SSF: Well, I think that I can't do in person. I don't have time. I would be literally running around the city all day. It's not realistic. But video, I think I can connect with people and –

    BB: See their face. 

    SSF: Yes. I mean, I tend to do three to four a day Zoom videos. 


    Phone Call

    Phone interviews were largely valued by journalists. While video calls have their place, phone interviews are journalists’ preferred method as it facilitates easier note-taking and ease of appearance when you’re not on screen.

    Rebecca Ruiz is a senior reporter at Mashable covering mental health, digital culture, and technology. Rebecca prefers phone interviews to avoid the mental gymnastics of keeping eye contact with their subject on Zoom… while listening… and typing notes. It’s a lot!

    “Phone. I will do video meetings in certain cases, but I type at the same time that I'm recording. So it means I have to keep eye contact with the camera, even though I'm not watching the camera. I find that to be like a big thing. It's a lot of mental gymnastics. So unless it's an off-the-record or on-background conversation, we're just chatting, I really prefer phone.”


    Alexa Mikhail is Fortune's health and wellness reporter covering life, health, mind, family, and more. She prefers phone interviews because they’re easy. 

    “I know. I would say, to be quick, in-person is great, but I honestly do a lot of them over the phone. It's just easier to be able to record and take notes and make it as easy as possible.”


    Jillian Wilson is the wellness reporter at HuffPost. She’s written for The Philadelphia Inquirer, HuffPost, and even had a brief stint as an intern for a PR agency. She prefers the phone because it makes transcriptions much easier. 

    “I have a really good recording software on the phone I use, so it's easiest for me to transcribe after that. Also, being a remote employee, honestly, I'm not always looking my best, so phone is nice.”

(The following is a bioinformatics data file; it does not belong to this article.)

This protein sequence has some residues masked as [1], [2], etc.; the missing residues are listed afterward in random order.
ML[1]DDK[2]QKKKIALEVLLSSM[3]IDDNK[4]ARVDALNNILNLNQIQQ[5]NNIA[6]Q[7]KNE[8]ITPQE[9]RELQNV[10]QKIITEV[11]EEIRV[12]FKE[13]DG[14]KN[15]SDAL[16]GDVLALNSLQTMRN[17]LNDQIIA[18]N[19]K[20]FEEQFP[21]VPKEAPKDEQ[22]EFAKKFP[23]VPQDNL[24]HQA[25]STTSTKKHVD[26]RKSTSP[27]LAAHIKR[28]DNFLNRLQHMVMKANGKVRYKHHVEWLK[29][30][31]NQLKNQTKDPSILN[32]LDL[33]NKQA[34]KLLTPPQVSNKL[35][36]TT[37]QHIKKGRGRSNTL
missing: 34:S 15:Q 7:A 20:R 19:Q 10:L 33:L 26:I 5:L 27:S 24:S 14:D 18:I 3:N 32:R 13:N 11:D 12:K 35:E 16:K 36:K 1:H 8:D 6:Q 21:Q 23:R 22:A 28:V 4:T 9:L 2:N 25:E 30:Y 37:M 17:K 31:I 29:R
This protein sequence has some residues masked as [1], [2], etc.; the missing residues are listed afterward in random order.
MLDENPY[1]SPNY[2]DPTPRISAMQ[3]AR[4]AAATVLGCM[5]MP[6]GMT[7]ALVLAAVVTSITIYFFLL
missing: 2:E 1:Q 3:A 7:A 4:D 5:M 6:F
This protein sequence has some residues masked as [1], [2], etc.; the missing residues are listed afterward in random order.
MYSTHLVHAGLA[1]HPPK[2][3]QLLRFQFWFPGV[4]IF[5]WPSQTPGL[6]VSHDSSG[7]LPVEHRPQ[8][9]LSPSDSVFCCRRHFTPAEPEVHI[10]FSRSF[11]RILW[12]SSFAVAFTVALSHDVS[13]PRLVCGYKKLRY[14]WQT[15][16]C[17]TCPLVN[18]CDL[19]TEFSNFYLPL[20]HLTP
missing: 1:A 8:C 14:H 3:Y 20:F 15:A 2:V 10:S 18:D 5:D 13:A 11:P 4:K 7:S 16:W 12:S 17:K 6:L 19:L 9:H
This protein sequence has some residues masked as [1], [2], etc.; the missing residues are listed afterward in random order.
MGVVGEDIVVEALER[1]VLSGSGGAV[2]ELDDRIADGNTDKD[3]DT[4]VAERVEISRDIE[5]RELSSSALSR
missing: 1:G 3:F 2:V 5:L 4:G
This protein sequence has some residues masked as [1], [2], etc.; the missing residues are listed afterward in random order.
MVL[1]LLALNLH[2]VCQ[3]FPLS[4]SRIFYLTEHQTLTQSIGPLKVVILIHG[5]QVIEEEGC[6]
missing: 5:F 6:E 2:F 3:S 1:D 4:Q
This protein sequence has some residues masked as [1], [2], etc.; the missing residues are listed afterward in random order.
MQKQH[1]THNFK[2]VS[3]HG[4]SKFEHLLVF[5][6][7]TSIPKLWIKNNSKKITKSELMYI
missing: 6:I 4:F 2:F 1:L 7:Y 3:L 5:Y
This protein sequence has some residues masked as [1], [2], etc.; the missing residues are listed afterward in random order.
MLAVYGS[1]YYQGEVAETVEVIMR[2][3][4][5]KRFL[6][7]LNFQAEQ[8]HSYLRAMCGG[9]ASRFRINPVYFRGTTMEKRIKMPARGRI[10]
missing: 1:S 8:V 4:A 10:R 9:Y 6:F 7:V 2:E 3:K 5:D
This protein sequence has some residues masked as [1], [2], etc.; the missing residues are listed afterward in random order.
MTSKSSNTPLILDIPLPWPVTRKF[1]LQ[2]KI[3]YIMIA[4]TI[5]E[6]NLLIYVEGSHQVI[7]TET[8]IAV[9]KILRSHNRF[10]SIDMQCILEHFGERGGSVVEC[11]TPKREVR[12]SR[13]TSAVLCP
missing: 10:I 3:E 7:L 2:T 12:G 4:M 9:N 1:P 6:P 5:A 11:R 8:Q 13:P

Samantha Maldonado is a senior reporter for climate change at THE CITY, a nonprofit, nonpartisan, digital news platform dedicated to hard-hitting reporting that serves the people of New York. Samantha prefers the phone.

    Phoebe Bain is a senior reporter at Ad Age covering influencer marketing and DTC brands. She joined Ad Age from Morning Brew where she helped found the Marketing Brew vertical. Phoebe prefers the phone.


    Riddhi Kanetkar is a startups and VC reporter at Business Insider’s London office. She's interested in covering emerging sectors such as healthtech, with a focus on women's health and mental health, as well as underrepresented founders and VCs in tech, company culture and labor rights, and the gig economy. See what Riddhi likes phone interviews.


    Kathryn Lundstrom is the sustainability editor at Adweek where she covers marketing and advertising news through a climate lens. Kathryn isn’t picky, but likes the simplicity of a phone call.

    “I could go either way. It's more what other people are more comfortable with, but I'm happy with phone all the time. I mean, we don't have to be putting makeup on before we do this.”


    Russell Contreras is the senior race and justice reporter at Axios, where he covers the policies and agencies at the heart of the administration of justice and how it impacts people of color. Russell likes the speed of a phone call. 

    “Phone interviews are quick, fast.”


    Final Count

    If you’re keeping track of the journalist preference tally, that’s three for in-person interviews, eight for phone interviews, and only one for video interviews. In summation, fifteen journalists prefer phone interviews, while eleven are sticking with the video route. Three preferred in-person, and three are pretty chill with either.

    Looks like Zoom fatigue is real, and phone calls are in! 

    From an agency reporter to senior editors, learn how to pitch journalists on #CoffeeWithAJournalist.